The real meat of this album though, lies in the Ginastera, a colossal work that is seldom recorded. The New York Philharmonic commissioned the concerto from the Argentine composer for the opening of Lincoln Center, with the premier given by soloist Ruggiero Ricci and conducted by Leornard Bernstein. The concerto retains a traditional three-movement structure, however it eschews many other structural conventions. The first movement begins with a fiery, five minute solo violin cadenza, and once the orchestra enters the listener embarks on a series of short ‘studies’ exploring various technical themes. This is followed by an Adagio movement “per 22 solisti”, meant to highlight the principal players of the New York Philharmonic. This movement is less of a solo concerto for the violin, and more of an intricate chamber music collaboration, featuring numerous technical solos for each instrument. The work finished with a lightening quick Scherzo, made up of intricate and interweaving lines between the soloist and various percussion instruments.
Hahn describes being obsessed with the “tantalizing, magical weirdness” of this concerto, and I share her fascination. It’s a very tumultuous and dark work, written in the composers later Neo-Expressionist period. While not being as angular and disorientating as purely atonal or serialist music, it is still a jarring yet enthralling listen. This work is notoriously difficult, both for the soloist and the orchestra, which may be why it has seen remarkably few recordings during its lifetime (and none on vinyl that I’m aware of). Hahn has a daunting task here, as particularly in the opening cadenza, of preparing a dizzying array of notes and chords into a convincing and emotive musical statement, something that she thankfully delivers quite assuredly. Likewise the playing of the Frankfurt Radio Symphony is sensitive. It is all too easy to play music like this with an uncaring brash approach, something this ensemble manages to avoid.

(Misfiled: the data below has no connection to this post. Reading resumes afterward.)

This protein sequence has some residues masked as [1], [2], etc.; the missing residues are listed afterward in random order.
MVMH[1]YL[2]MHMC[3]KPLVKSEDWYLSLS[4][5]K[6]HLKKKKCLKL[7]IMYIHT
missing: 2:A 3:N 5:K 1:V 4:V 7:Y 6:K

Unfortunately the sound on this double album is not nearly as good as Hahn’s previous effort with the Orchestre philharmonique de Radio France. Both albums were cut by Sidney Meyer at Emil Berliner, but this outing, engineered by Philipp Knop and mixed and mastered by Christoph Classen, displays highly unnatural balance between the orchestra and soloist, both in terms of dynamics and color. Hahn’s playing on this recording is very spot lit, which is not necessarily a bad thing as it allows her musical affects to shine through at all times, but the spotlighting is wildly out of proportion to the rest of the orchestra, to the point where I often could not bring myself to imagine the two sharing the same stage. The result is that sections of orchestral tutti that should be massive, sound muffled and rolled off. It doesn’t matter how robust and full bodied Hilary Hahn’s playing is, something is wrong when a solo violin sounds dynamically louder and more in your face than an orchestra playing a fortissimo passage with full brass and percussion. I also noted a lack of distinct soundstage, and particularly a bit of a muffled quality in the orchestra winds that always made the accompaniment lack a vibrant color. Especially in the Ginastera, there are multiple solo lines that have to interact with the violin, and they really never feel distinct or like the violin’s equal. I don’t think this is the fault of the musicians, but rather engineering choices designed to highlight the soloist. That philosophy works in the simple accompaniment of the Sarasate, but falls apart in more complex passages in the Dvorak and Ginastera.